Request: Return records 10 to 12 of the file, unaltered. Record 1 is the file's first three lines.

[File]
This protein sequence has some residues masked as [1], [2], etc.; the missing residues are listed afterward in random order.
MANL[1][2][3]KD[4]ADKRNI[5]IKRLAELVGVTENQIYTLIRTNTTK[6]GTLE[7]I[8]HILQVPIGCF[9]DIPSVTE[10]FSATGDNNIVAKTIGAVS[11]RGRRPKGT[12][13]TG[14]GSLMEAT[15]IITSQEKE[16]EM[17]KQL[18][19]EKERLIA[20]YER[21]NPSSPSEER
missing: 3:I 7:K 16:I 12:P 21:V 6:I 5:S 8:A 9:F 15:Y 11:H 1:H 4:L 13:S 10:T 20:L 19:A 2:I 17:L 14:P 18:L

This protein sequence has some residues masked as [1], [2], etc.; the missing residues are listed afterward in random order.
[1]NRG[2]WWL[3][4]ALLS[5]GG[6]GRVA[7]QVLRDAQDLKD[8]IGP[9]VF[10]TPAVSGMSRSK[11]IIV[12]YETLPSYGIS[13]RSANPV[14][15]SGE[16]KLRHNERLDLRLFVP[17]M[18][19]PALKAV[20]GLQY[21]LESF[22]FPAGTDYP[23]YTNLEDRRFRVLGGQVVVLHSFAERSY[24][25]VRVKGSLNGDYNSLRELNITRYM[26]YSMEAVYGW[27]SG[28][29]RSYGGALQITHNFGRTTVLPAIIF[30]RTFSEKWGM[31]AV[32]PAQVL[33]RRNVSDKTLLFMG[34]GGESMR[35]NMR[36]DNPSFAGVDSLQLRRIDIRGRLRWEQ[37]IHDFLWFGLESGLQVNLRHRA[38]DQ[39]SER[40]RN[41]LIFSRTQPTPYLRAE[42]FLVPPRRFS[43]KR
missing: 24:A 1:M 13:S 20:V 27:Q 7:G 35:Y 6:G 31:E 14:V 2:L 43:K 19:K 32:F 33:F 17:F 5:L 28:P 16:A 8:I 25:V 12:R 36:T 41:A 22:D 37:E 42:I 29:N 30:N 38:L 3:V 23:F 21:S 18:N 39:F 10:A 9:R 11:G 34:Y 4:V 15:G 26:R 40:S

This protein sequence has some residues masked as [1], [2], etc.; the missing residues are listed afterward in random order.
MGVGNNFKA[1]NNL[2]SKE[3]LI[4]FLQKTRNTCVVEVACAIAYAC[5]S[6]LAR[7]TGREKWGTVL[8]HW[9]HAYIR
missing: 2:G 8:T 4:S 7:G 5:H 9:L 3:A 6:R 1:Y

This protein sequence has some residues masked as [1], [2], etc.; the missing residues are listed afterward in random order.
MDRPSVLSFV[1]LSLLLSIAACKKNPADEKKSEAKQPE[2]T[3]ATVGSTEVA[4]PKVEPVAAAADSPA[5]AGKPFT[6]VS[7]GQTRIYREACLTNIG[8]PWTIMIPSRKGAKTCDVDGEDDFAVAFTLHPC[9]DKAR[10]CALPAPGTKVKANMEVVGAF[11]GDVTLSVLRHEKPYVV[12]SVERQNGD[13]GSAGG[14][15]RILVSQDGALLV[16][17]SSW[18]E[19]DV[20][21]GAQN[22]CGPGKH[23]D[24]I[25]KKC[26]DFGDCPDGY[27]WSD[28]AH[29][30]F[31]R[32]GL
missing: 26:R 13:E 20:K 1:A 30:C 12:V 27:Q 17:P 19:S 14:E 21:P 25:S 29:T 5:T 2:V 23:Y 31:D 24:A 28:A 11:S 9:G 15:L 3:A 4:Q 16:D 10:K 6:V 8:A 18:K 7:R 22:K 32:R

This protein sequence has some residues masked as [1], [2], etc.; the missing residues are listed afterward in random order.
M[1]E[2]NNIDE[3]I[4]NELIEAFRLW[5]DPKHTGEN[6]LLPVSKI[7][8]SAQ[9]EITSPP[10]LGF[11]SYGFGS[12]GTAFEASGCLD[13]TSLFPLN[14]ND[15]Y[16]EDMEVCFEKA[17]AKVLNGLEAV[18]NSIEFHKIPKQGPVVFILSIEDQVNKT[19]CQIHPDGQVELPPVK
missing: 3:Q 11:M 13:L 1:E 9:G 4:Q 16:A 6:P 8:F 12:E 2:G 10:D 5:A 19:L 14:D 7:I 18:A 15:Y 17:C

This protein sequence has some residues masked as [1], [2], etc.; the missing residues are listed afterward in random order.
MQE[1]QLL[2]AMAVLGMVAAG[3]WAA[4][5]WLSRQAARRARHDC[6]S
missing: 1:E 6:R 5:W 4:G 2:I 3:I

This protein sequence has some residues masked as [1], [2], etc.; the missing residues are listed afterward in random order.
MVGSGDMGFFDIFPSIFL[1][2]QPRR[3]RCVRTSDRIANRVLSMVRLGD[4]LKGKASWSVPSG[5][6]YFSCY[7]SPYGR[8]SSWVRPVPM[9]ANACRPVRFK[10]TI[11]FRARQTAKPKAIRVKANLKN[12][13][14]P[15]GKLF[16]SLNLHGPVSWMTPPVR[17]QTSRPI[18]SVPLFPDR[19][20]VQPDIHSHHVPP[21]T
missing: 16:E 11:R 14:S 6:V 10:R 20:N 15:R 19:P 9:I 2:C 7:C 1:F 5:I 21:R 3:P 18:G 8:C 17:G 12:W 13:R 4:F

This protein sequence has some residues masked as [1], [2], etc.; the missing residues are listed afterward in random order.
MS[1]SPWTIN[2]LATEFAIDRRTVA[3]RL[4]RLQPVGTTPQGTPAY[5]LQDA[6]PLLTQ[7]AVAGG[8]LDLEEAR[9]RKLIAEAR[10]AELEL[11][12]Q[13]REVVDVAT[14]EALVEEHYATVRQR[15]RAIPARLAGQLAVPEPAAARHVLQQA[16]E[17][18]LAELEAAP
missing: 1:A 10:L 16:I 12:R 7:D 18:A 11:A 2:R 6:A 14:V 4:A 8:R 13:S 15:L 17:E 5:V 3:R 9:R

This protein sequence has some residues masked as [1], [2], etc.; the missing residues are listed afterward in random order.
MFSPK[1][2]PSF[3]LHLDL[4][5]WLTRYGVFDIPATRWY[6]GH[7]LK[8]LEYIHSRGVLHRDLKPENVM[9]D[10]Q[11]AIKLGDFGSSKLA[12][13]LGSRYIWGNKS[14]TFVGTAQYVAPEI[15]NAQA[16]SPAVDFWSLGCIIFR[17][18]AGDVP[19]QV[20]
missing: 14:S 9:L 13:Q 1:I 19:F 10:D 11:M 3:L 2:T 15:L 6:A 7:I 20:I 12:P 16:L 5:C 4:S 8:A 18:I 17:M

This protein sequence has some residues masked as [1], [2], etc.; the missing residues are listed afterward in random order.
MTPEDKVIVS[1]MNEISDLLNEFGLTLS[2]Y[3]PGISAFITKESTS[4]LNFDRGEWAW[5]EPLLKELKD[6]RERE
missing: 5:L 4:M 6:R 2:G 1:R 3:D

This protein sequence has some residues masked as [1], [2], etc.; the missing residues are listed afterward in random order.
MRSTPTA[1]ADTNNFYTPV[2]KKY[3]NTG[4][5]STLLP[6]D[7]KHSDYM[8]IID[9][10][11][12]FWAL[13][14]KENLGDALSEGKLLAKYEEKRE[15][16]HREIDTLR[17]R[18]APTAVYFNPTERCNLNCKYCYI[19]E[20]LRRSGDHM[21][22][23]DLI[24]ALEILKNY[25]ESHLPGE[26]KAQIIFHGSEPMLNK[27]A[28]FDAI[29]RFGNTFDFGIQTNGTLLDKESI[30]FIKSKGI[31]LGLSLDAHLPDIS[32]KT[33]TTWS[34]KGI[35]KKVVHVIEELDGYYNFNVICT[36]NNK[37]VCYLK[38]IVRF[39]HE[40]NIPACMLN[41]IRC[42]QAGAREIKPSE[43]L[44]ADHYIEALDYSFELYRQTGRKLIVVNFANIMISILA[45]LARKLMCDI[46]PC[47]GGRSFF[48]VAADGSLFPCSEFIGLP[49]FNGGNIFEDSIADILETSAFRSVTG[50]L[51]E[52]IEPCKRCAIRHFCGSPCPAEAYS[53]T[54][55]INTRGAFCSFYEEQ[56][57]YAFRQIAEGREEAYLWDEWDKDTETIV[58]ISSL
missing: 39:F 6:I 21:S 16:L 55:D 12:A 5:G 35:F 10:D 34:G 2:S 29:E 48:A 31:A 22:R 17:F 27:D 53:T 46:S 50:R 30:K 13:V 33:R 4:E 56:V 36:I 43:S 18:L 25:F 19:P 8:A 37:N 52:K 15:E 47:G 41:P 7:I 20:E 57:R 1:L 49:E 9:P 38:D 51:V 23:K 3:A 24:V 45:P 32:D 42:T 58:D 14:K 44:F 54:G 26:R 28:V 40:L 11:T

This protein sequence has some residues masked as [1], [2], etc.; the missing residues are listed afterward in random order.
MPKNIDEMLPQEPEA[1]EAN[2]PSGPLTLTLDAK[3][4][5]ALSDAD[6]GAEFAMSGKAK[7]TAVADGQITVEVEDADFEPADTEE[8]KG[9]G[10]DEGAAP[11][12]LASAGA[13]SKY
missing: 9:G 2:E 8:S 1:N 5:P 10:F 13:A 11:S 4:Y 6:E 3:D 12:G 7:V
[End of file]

This protein sequence has some residues masked as [1], [2], etc.; the missing residues are listed afterward in random order.
MTPEDKVIVS[1]MNEISDLLNEFGLTLS[2]Y[3]PGISAFITKESTS[4]LNFDRGEWAW[5]EPLLKELKD[6]RERE
missing: 5:L 4:M 6:R 2:G 1:R 3:D

This protein sequence has some residues masked as [1], [2], etc.; the missing residues are listed afterward in random order.
MRSTPTA[1]ADTNNFYTPV[2]KKY[3]NTG[4][5]STLLP[6]D[7]KHSDYM[8]IID[9][10][11][12]FWAL[13][14]KENLGDALSEGKLLAKYEEKRE[15][16]HREIDTLR[17]R[18]APTAVYFNPTERCNLNCKYCYI[19]E[20]LRRSGDHM[21][22][23]DLI[24]ALEILKNY[25]ESHLPGE[26]KAQIIFHGSEPMLNK[27]A[28]FDAI[29]RFGNTFDFGIQTNGTLLDKESI[30]FIKSKGI[31]LGLSLDAHLPDIS[32]KT[33]TTWS[34]KGI[35]KKVVHVIEELDGYYNFNVICT[36]NNK[37]VCYLK[38]IVRF[39]HE[40]NIPACMLN[41]IRC[42]QAGAREIKPSE[43]L[44]ADHYIEALDYSFELYRQTGRKLIVVNFANIMISILA[45]LARKLMCDI[46]PC[47]GGRSFF[48]VAADGSLFPCSEFIGLP[49]FNGGNIFEDSIADILETSAFRSVTG[50]L[51]E[52]IEPCKRCAIRHFCGSPCPAEAYS[53]T[54][55]INTRGAFCSFYEEQ[56][57]YAFRQIAEGREEAYLWDEWDKDTETIV[58]ISSL
missing: 39:F 6:I 21:S 16:L 55:D 12:A 5:G 35:F 10:D 34:G 2:S 29:E 48:A 31:A 22:R 17:F 27:D 53:T 46:S 50:R 30:K 13:V 33:R 4:E 56:V 36:I 43:S 18:L 25:F 19:P 8:A 37:N 52:K 15:E 47:G 41:P 7:I 20:E 57:R 1:L 49:E 9:P 38:D 51:V 23:K 3:A 24:V 45:P 32:D 42:T 58:D 14:K 44:F 54:G 26:R 28:V 40:L 11:T

This protein sequence has some residues masked as [1], [2], etc.; the missing residues are listed afterward in random order.
MPKNIDEMLPQEPEA[1]EAN[2]PSGPLTLTLDAK[3][4][5]ALSDAD[6]GAEFAMSGKAK[7]TAVADGQITVEVEDADFEPADTEE[8]KG[9]G[10]DEGAAP[11][12]LASAGA[13]SKY
missing: 9:G 2:E 8:S 1:N 5:P 10:F 13:A 11:S 4:Y 6:E 3:D 12:G 7:V